Kristina Finlay Gregory of Darien, Connecticut, wasn’t the one to notify most of her friends about her COVID-19 diagnosis in March.
After all, she was holed up in her bedroom for more than 2 weeks, often sleeping up to 16 hours a day.
The notification task fell to her husband.
Even still, as Finlay Gregory suffered headaches, exhaustion, and flu-like symptoms, many thoughts weighed on her.
“I did have a lot of guilt and anxiety, and I felt very isolated,” she told Healthline. “I had a lot of anxiety that me being sick on the early end of things, that people were placing fault or blame on me. It was mostly in my head, but that was a depressing feeling.”
It was something Finlay Gregory discussed with her therapist when she recovered.
“I FaceTimed with my therapist afterward and kind of shared my issues of guilt and just feeling poorly about possibly causing somebody health problems,” she explained.
Many people are fearful about contracting the new coronavirus, but those who do fall ill and develop COVID-19 can also face guilt about potentially transmitting it to others.
Healthline asked several experts about these feelings and how those who have them can cope.
Stephanie Newman, PhD, a New York psychologist, has counseled a handful of people who have tested positive for COVID-19 as they dealt with feelings of guilt, anxiety, or fear when it comes to transmitting it to others.
“People who are quarantining, they’re terrified that they will get a family member sick,” Newman told Healthline. “They worry that vulnerable relatives that live with them could catch it. It’s really hard for people with children, worried that they could get their children sick, even if their children are in a less high-risk group. Of course, none of us knows, which is why the worry is so bad.”
That concern can stem from the fact that this virus — which has taken more than 180,000 lives in the United States so far — carries with it so many unknowns.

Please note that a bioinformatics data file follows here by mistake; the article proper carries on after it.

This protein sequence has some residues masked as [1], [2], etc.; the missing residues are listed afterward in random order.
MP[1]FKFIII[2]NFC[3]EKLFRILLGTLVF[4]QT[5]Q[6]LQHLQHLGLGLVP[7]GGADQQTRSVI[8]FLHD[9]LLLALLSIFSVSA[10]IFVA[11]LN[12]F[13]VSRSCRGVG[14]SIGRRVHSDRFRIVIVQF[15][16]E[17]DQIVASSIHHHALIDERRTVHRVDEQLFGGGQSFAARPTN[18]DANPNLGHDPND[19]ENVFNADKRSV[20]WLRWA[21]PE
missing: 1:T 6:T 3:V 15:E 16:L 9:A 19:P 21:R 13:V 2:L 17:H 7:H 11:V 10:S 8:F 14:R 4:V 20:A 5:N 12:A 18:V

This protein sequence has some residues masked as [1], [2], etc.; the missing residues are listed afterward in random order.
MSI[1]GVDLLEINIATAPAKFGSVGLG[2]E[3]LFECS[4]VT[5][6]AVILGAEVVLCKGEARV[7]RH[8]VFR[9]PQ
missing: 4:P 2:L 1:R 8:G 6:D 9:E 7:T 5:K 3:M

“This virus is confounding to people in the medical field is really the best way to put it,” Newman said. “So because of that, you don’t know what’s coming, it makes people very, very frightened.”
A recent study of 402 adults who survived COVID-19 found that 42 percent of them reported experiencing anxiety, with women reporting higher scores for anxiety and depression than men.
Roseann Capanna-Hodge, EdD, a licensed professional counselor and certified integrative medicine mental health provider in Connecticut, has worked with many individuals and families affected by the disease.
“For those that have tested positive for COVID-19, aside from their worries about their own health, they are concerned that they may afflict others,” Capanna-Hodge told Healthline.
She adds that emotions run the gamut from an invincible attitude to pure panic.
“For those that have underlying health concerns or live with someone who does, when they test positive with COVID-19, their anxiety is naturally much greater,” she said.
The biggest concern Capanna-Hodge has seen is fear of being shunned once others know they have the disease.
“I have seen more and more positive-COVID-19 kids get ghosted by other kids once others realize they had it,” she said. “In particular, more and more teens are concealing their exposure for fear of being shut out of their quarantine-related, ever-decreasing circle of friends.”
Experts tell Healthline that guilt can be a common reaction when matters are out of our hands.
“When something happens that’s out of your control completely, it doesn’t feel good to be out of control, so you look for ways that you can explain it. One of the ways is, ‘I must have done something,’” said Lauri Pasch, PhD, professor of psychiatry at the University of California, San Francisco.
“You see so much in the news about what you need to do or what people have to do to control this pandemic,” she said. “And I think what happens is, that sends the feeling much more toward guilt or self-blame if you get it, because the feeling is that must be because you didn’t do all the things that were recommended.”
This is especially relevant now because of the recommendations surrounding safety precautions, such as mask-wearing and physical distancing.
“Since we do know what the recommendations are and what reduces your risk, if you didn’t heed those risks and then you or your family member became infected, then the feelings would make more sense. It would be more logical to feel blame yourself and to feel guilty,” Pasch explained.